The Malta Independent 23 May 2024, Thursday
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Maltese artists Ira Losco and The Travellers have sets cut short during EuroPride performances

Sunday, 17 September 2023, 11:23 Last update: about 8 months ago

The popular local band "The Travellers" posted a statement on their online platforms to express their disappointment at their treatment by concert organisers during their performance during EuroPride Valletta 2023.

The Maltese group were reportedly beginning to perform ABBA's classic track "Lay All Your Love on Me" when the band's music and lead microphone were suddenly switched off. Resultantly, the onlooking audience booed at this decision before singing the song's chorus in unison.


On this Sunday morning, the group wrote on Facebook: "We are extremely disappointed that yesterday we were stopped in the middle of a song to finish earlier than expected".

Moreover, the band also expressed the need for local talent to be given equal treatment to foreign artists, hoping that such an incident is not repeated again in the future to any other local artist.

The band concluded their online post by thanking their fans for their support and by stating that equal treatment in today's society is a priority.

Local singer Ira Losco also posted about her performance, and she also noted that her set was forced to conclude sooner than she expected. Losco mentioned this briefly while thanking her fans and everyone else who attended EuroPride performances.

"Thank you to all of you who watched our set yesterday (which had to be cut short out of our control)", Losco said.

Saturday's concert was notably headlined by famous international pop star Christina Aguilera.




Howard Keith Debono, who said he was doing the sound both for The Travellers and Ira Losco, also spoke out on social media.

"I will not go through the details at this stage, to avoid hurting anyone, but allow me to re-assure everyone and protect the local acts as well as the local sound company and suppliers that The Travellers set was cut short in the middle of the set with 4 songs left to go. I was doing the sound both for The Travellers and Ira Losco as I normally do for big shows. This was not because, in any way, the sound company or myself did anything wrong, or there was a technical issue during the show or anything of the sort or as some might assume, The Travellers went above the allocated agreed time. It's important that this is crystal clear! Gone are the times when local acts go up on stage unprepared, not sure how long their set is. Everything is well rehearsed and timed. Ira Losco's set was also cut short but at least the communication was done on stage as well so she was informed by stage not to do the last song."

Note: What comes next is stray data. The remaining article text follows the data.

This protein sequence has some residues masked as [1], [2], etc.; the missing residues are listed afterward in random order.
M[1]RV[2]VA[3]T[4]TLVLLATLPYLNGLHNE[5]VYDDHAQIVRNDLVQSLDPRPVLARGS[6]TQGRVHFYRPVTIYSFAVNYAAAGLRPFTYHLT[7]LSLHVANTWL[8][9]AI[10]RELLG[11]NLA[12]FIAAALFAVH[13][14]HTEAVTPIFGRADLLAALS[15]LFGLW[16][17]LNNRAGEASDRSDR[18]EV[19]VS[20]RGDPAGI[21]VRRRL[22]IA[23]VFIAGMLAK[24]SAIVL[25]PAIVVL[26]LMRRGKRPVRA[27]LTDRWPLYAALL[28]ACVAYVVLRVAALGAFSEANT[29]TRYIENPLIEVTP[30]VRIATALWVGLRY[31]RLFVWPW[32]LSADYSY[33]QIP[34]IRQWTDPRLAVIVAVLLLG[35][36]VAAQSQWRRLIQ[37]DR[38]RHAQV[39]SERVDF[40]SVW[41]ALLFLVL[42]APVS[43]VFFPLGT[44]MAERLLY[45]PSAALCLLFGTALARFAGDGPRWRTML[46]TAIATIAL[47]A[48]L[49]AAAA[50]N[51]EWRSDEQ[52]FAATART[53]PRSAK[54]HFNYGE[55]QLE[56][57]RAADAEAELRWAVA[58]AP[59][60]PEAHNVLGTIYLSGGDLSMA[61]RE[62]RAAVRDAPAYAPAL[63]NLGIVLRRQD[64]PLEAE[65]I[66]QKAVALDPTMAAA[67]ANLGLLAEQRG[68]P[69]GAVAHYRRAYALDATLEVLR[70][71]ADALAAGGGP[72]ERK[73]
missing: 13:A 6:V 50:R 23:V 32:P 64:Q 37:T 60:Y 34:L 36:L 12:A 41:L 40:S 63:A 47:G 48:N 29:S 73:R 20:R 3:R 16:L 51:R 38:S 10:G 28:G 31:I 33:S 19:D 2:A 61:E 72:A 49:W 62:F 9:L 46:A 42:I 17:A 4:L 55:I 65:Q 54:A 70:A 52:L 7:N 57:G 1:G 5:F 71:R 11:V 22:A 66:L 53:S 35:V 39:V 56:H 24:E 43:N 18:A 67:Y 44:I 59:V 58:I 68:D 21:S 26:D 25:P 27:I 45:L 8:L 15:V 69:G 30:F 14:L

He said that repertoire sets are sometimes cut short due to running delays. "Which to be honest, is a lame excuse because professionally unless there's a technical issue, act of God, transportation or health and safety issue there is no justifiable reason!"

He said in cases where there are emergencies, "the way it's done professionally is in the following manner: 1. The stage manager either informs the band before they kick off the set that they are running late (...) 2. If that is not done and the show started already and say there is an emergency situation with regards to health and safety, unfortunately the stage manager would have to inform the band on stage accordingly. They finish the song , say thank you to the lovely audience, or stop the set themselves to explain what is happening if they spot someone hurt. None of the above happened!"

"What should have never happened but happened is: It was communicated through the talkback system, which is between stage and the Front of House (FOH) 40 metres in front of stage, to stop the set and switch off the sound immediately. The Front of House has nothing to do with what happens on stage (...) Is the front of house engineer, meant to embarrass the band in the middle of the show in front of 30k people without the band in any way aware of what's happening? Definitely no. No one at FOH had any idea what was happening other to be told stop the show. I even thought someone might have died or (that it was) for health and safety reasons so I faded down the sound, after of course advising the stage this is a mistake" and that this is not done. He questioned why they told the FOH when they should have instead communicated with the band on stage.

"If anyone expects people working at FOH to jump over the crowd, get up on stage or call the band on their mobile whilst the band are on stage (...) then I have no words but shock!  Are we seriously back to the 80's when these things used to happen in Malta ? The local community is very angry. I am extremely disappointed."

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